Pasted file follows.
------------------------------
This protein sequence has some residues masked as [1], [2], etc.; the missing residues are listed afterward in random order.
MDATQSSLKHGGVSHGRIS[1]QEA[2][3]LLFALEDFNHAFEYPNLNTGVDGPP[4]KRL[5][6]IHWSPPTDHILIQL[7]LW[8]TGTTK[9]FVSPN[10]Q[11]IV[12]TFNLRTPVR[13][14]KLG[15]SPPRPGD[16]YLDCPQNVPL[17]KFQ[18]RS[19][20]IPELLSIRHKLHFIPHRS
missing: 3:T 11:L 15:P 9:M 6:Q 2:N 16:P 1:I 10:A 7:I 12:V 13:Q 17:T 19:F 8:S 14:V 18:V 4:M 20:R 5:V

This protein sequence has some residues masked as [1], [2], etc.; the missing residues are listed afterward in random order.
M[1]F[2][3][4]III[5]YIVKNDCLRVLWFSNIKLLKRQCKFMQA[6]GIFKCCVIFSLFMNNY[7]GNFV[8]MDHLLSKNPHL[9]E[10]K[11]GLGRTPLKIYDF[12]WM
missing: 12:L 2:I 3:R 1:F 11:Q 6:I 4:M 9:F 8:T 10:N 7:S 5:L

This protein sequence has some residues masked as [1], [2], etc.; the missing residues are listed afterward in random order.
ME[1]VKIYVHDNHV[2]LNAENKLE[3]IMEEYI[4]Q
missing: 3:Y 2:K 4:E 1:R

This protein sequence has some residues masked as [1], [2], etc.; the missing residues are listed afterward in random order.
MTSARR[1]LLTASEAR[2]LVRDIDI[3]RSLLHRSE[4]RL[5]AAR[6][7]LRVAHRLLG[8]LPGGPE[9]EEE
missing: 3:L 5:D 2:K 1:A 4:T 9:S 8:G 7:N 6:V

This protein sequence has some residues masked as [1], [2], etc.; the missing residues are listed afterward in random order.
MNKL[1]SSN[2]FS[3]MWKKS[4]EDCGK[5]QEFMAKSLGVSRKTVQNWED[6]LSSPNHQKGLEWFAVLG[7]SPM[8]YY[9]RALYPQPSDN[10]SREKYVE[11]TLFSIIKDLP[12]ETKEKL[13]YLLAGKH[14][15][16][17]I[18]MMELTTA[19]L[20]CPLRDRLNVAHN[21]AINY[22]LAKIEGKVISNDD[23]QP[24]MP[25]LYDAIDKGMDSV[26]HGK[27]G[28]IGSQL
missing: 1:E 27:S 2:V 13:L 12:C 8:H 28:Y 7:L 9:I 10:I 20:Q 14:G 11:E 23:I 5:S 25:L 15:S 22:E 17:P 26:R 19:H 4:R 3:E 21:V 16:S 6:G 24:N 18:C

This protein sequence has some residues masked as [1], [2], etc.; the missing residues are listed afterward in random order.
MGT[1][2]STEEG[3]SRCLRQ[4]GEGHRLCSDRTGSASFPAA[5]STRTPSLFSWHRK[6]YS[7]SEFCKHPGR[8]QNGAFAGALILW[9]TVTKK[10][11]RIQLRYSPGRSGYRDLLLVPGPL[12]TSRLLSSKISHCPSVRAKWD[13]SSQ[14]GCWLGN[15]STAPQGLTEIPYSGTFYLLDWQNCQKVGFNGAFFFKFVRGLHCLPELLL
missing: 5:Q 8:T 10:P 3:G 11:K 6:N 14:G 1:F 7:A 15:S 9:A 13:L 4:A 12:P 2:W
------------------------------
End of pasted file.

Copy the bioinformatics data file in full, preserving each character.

This protein sequence has some residues masked as [1], [2], etc.; the missing residues are listed afterward in random order.
MDATQSSLKHGGVSHGRIS[1]QEA[2][3]LLFALEDFNHAFEYPNLNTGVDGPP[4]KRL[5][6]IHWSPPTDHILIQL[7]LW[8]TGTTK[9]FVSPN[10]Q[11]IV[12]TFNLRTPVR[13][14]KLG[15]SPPRPGD[16]YLDCPQNVPL[17]KFQ[18]RS[19][20]IPELLSIRHKLHFIPHRS
missing: 3:T 11:L 15:P 9:M 6:Q 2:N 16:P 1:I 10:A 7:I 12:V 13:Q 17:T 19:F 8:S 14:V 18:V 4:M 20:R 5:V

This protein sequence has some residues masked as [1], [2], etc.; the missing residues are listed afterward in random order.
M[1]F[2][3][4]III[5]YIVKNDCLRVLWFSNIKLLKRQCKFMQA[6]GIFKCCVIFSLFMNNY[7]GNFV[8]MDHLLSKNPHL[9]E[10]K[11]GLGRTPLKIYDF[12]WM
missing: 12:L 2:I 3:R 1:F 11:Q 6:I 4:M 9:F 8:T 10:N 7:S 5:L

This protein sequence has some residues masked as [1], [2], etc.; the missing residues are listed afterward in random order.
ME[1]VKIYVHDNHV[2]LNAENKLE[3]IMEEYI[4]Q
missing: 3:Y 2:K 4:E 1:R

This protein sequence has some residues masked as [1], [2], etc.; the missing residues are listed afterward in random order.
MTSARR[1]LLTASEAR[2]LVRDIDI[3]RSLLHRSE[4]RL[5]AAR[6][7]LRVAHRLLG[8]LPGGPE[9]EEE
missing: 3:L 5:D 2:K 1:A 4:T 9:S 8:G 7:N 6:V

This protein sequence has some residues masked as [1], [2], etc.; the missing residues are listed afterward in random order.
MNKL[1]SSN[2]FS[3]MWKKS[4]EDCGK[5]QEFMAKSLGVSRKTVQNWED[6]LSSPNHQKGLEWFAVLG[7]SPM[8]YY[9]RALYPQPSDN[10]SREKYVE[11]TLFSIIKDLP[12]ETKEKL[13]YLLAGKH[14][15][16][17]I[18]MMELTTA[19]L[20]CPLRDRLNVAHN[21]AINY[22]LAKIEGKVISNDD[23]QP[24]MP[25]LYDAIDKGMDSV[26]HGK[27]G[28]IGSQL
missing: 1:E 27:S 2:V 13:L 12:C 8:H 28:Y 7:L 9:I 10:I 20:Q 14:G 11:E 23:I 5:S 25:L 15:S 22:E 17:P 26:R 19:H 4:R 3:E 21:V 16:S 6:G 24:N 18:C

This protein sequence has some residues masked as [1], [2], etc.; the missing residues are listed afterward in random order.
MGT[1][2]STEEG[3]SRCLRQ[4]GEGHRLCSDRTGSASFPAA[5]STRTPSLFSWHRK[6]YS[7]SEFCKHPGR[8]QNGAFAGALILW[9]TVTKK[10][11]RIQLRYSPGRSGYRDLLLVPGPL[12]TSRLLSSKISHCPSVRAKWD[13]SSQ[14]GCWLGN[15]STAPQGLTEIPYSGTFYLLDWQNCQKVGFNGAFFFKFVRGLHCLPELLL
missing: 5:Q 8:T 10:P 3:G 11:K 6:N 14:G 1:F 7:A 15:S 9:A 13:L 4:A 12:P 2:W